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But it's not that kind of white powder!
February 20, 2012 12:14 PM   Subscribe

Can I bring diatomaceous earth on an airplane? Quick responses appreciated.

I will be flying on a domestic US flight (within California) later this afternoon, and I would like to carry on about a pound of diatomaceous earth. It is nontoxic and not hazardous, but also a fairly uncommon white powder. It would be in a carryon bag, labeled as diatomaceous earth in handwriting. I can explain what it is and what it is for.

It's not a big deal if they confiscate it, but I don't want to be detained or subject to a major search. I'll buy some at my destination if that's easier, but if it's no big deal to take it on the airplane, I'll do that instead.

It's not on the TSA or FAA web pages.
posted by insectosaurus to Travel & Transportation (9 answers total)
 
I wouldn't chance it - maybe if I put it in checked baggage I would, but not in carry-on. Ditch it and buy it when you get there. (effin' TSA...)
posted by brownrd at 12:16 PM on February 20, 2012


If it's not in commercial packaging, I can imagine that a TSA agent would err on the side of "I have no idea what this is" by confiscating it. If you can easily get it where you're going, just get it there.
posted by rtha at 12:17 PM on February 20, 2012


You can't bring it. It's an insecticide. http://www.faa.gov/about/office_org/headquarters_offices/ash/ash_programs/hazmat/media/MaterialsCarriedByPassengersAndCrew.pdf

I believe it's also used to make explosives, so if someone decides to be a jerk they have a (lame) excuse.
posted by michaelh at 12:20 PM on February 20, 2012


You can't bring it. It's an insecticide.

I don't really think that applies in this instance. It's not a hazardous chemical like those listed in that section.

Your real question is not whether or not you can bring the powder on, but whether or not the particular crew at the airport through which you are about to travel will react reasonably to the powder when they see it. There's no way to know this, and a non-negligible chance they will not. After all, people are still getting arrested for photographing public buildings.

Don't take it.
posted by OmieWise at 12:25 PM on February 20, 2012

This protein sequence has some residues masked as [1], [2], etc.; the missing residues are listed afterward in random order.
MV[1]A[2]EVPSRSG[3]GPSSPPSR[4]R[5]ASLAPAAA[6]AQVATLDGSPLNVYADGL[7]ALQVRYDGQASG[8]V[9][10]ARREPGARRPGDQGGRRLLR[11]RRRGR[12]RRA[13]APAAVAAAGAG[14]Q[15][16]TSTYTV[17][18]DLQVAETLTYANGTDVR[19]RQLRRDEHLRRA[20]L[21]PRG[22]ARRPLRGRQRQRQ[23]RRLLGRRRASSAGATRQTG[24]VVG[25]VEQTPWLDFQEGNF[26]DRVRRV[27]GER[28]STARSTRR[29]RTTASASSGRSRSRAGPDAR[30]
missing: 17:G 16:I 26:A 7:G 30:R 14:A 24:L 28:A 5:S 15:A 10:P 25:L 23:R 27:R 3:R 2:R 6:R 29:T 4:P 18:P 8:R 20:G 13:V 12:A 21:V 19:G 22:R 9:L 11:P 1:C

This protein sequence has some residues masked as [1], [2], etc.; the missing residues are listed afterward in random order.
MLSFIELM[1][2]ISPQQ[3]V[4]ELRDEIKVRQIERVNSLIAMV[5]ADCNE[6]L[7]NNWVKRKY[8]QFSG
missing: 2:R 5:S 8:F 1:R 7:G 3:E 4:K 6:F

Diatomaceous earth is just very fine silicon-dioxide. There's no nitrogen in it so if the homies at the TSA swipe it nothing will register because there's nothing dangerous about pool-filter sand.

Throw it in your checked bag and it shouldn't be any problem.
posted by three blind mice at 12:34 PM on February 20, 2012 [2 favorites]


Soap is also used as an insecticide, and sawdust is used to make explosives. If someone decides to be a jerk they don't need that much of an excuse.
posted by hattifattener at 12:36 PM on February 20, 2012 [1 favorite]


Thank you all. It sounds like I should legally and safely be able to take it, but I'm going to take Omie's wise advise (see what I did there?) and skip it. Omie is correct that there's a non negligible chance of a TSA agent giving me trouble, and I don't want to deal with that.
posted by insectosaurus at 12:47 PM on February 20, 2012


Good idea. Even if they decide it's not an explosive or biological agent, there's a non-zero probability they'll think it's drugs of some sort.
posted by tommasz at 12:54 PM on February 20, 2012


Last year, flying back from Florida, my [13-yr-old] son carried a Gatorade bottle full of beach sand onto the plane. He was pulled aside, the agent asked him what it was, he told the guy it was sand, and the bottle went back into his carryon. No fuss, no patdown, no testing, nothing. Of course, what happened in 2011 at the Pensacola airport has nothing to do with what will happen today at some other airport, but there it is.

Had I known he had it in his bag, I'd have probably checked it.
posted by chazlarson at 10:29 AM on February 21, 2012


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